Categorical variables were described as frequencies and percentages, continuous variables were showed as Mean ± standard deviation (SD) or median (25–75% percentile) as appropriate. To assess the changes before and after COVID-19 outbreak, McNemar tests were performed for the change of training level, Wilcoxon signed rank sum tests were conducted for the mastery level for knowledge of protective procedures which were measured using a Likert scale. All analyses were carried out using the SAS software (version 9.4 TS1M6, SAS Institute Inc., Cary, NC, US). Two-sided P values less than 0.05 were considered statistically significant. The data were visualized by Microsoft 2019.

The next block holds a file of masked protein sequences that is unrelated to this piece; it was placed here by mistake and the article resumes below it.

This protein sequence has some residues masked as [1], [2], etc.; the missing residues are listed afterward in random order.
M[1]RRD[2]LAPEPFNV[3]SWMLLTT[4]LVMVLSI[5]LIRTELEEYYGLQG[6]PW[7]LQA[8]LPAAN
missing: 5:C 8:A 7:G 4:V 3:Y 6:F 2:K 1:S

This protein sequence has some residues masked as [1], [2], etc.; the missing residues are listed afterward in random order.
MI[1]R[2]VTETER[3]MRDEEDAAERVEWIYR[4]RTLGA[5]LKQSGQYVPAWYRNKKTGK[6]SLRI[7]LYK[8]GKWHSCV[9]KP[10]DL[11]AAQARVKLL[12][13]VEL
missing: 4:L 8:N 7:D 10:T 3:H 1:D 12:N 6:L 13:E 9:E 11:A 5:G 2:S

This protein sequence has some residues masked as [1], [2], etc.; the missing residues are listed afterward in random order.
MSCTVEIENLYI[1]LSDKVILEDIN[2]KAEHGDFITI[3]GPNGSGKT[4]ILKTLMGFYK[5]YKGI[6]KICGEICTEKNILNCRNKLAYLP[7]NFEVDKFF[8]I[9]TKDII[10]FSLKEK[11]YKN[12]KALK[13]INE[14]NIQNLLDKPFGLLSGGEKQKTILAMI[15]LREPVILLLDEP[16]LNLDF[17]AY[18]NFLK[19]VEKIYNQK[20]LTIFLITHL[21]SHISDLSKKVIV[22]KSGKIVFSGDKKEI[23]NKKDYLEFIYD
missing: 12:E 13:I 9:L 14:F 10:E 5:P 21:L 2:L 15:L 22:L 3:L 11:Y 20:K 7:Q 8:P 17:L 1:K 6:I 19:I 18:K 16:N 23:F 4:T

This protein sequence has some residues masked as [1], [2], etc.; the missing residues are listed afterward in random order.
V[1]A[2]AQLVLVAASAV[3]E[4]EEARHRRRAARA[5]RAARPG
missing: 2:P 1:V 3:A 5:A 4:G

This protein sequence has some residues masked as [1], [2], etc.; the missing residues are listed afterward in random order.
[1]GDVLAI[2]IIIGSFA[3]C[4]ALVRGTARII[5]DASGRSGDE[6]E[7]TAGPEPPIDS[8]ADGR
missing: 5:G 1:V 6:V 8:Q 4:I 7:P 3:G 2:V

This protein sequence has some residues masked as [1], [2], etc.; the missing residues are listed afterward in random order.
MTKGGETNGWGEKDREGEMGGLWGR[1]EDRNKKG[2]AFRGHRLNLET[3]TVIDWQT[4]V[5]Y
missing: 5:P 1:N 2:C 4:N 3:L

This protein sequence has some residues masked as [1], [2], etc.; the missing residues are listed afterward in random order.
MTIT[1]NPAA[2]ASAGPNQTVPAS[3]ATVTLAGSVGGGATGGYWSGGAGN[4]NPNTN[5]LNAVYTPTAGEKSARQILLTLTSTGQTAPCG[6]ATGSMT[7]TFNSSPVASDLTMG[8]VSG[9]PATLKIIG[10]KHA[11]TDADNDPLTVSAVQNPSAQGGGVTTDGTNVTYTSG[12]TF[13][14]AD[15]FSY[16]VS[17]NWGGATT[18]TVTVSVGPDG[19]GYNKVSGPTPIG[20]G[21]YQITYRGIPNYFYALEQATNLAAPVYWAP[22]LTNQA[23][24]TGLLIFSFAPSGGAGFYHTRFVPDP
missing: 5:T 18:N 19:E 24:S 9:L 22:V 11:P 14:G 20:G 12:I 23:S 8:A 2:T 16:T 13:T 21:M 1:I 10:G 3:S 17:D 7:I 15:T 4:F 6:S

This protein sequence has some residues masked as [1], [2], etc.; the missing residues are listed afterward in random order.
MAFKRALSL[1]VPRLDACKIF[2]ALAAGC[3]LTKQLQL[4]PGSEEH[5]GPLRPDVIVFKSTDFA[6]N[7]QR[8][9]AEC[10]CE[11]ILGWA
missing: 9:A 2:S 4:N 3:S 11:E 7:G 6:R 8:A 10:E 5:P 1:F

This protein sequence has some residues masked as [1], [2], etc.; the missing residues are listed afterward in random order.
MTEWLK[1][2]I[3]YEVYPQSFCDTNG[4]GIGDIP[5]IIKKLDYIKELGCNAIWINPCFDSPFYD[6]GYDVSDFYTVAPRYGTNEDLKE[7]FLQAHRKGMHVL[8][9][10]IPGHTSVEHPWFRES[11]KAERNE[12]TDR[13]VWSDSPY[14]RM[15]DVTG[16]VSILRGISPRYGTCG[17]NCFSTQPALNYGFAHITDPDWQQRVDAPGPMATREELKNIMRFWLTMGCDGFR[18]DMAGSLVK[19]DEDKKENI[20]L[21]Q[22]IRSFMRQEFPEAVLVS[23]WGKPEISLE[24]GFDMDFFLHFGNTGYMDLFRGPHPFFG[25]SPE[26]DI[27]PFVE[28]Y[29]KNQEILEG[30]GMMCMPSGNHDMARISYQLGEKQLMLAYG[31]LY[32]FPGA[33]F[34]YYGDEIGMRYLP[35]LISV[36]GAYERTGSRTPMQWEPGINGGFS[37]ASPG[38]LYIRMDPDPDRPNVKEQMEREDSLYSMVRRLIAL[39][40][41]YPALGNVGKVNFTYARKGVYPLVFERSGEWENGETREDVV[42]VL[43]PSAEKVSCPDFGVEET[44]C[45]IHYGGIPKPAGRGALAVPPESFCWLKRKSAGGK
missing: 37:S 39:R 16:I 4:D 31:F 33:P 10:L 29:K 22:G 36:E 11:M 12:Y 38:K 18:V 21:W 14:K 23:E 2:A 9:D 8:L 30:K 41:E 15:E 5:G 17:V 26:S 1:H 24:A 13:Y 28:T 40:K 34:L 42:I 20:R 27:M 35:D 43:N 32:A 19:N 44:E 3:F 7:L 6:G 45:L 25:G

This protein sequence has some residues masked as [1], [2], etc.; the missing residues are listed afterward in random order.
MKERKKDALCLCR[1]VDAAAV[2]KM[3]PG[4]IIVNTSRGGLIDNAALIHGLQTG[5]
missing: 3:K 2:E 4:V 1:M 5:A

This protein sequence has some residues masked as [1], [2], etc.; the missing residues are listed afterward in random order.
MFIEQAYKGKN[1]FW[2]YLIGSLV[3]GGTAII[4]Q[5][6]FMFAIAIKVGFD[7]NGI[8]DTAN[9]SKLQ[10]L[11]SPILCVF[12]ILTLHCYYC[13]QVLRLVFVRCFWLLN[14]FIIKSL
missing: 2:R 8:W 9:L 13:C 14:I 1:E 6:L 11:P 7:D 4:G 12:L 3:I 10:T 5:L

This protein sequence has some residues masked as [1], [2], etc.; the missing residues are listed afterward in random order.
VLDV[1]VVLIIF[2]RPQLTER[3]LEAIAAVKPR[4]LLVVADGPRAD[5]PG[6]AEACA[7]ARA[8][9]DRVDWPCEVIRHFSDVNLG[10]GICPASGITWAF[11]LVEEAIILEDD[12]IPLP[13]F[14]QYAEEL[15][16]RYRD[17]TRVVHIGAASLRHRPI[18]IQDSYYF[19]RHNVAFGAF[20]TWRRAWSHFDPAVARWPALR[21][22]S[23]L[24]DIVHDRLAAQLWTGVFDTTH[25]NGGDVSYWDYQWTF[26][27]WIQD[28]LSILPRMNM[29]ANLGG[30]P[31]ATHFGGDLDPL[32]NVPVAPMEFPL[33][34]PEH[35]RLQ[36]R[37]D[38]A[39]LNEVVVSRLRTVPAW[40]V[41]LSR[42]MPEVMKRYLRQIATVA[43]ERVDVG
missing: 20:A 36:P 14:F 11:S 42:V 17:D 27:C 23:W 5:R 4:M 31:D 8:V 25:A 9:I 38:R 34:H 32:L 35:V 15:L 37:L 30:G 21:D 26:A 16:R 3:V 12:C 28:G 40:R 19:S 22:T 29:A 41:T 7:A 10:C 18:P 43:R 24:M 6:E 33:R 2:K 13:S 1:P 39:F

Results

Basic information

All 105 infected medical staff with COVID-19 in our hospital was invited, finally 103 cases agreed with the consent and finished our questionnaire was included for analysis (response rate: 98.1%), Table 1 presented their basic characteristics. Of them, 71 worked in LRDs and 32 in HRDs (Fig. 1a), the median age was 35.0 years, 41 were doctors (39.8%), 55 were nurses (53.4%), and 7 were medical technicians (6.8%). 39 (37.9%) were males and 64 (62.1%) were females.

Table 1 Baseline characteristics of medical staff infected with COVID-19

Causes of infection

Route of infection

Figure 1b presented the perceived routes of infection. Among the 103 responders, 87 (84.5%) cases thought they were infected by the working environment in hospital, one (1.0%) thought infection was due to the laboratory environment with biological specimens of suspected or confirmed patients, and 5 (4.9%) thought they were infected in daily life or community environment.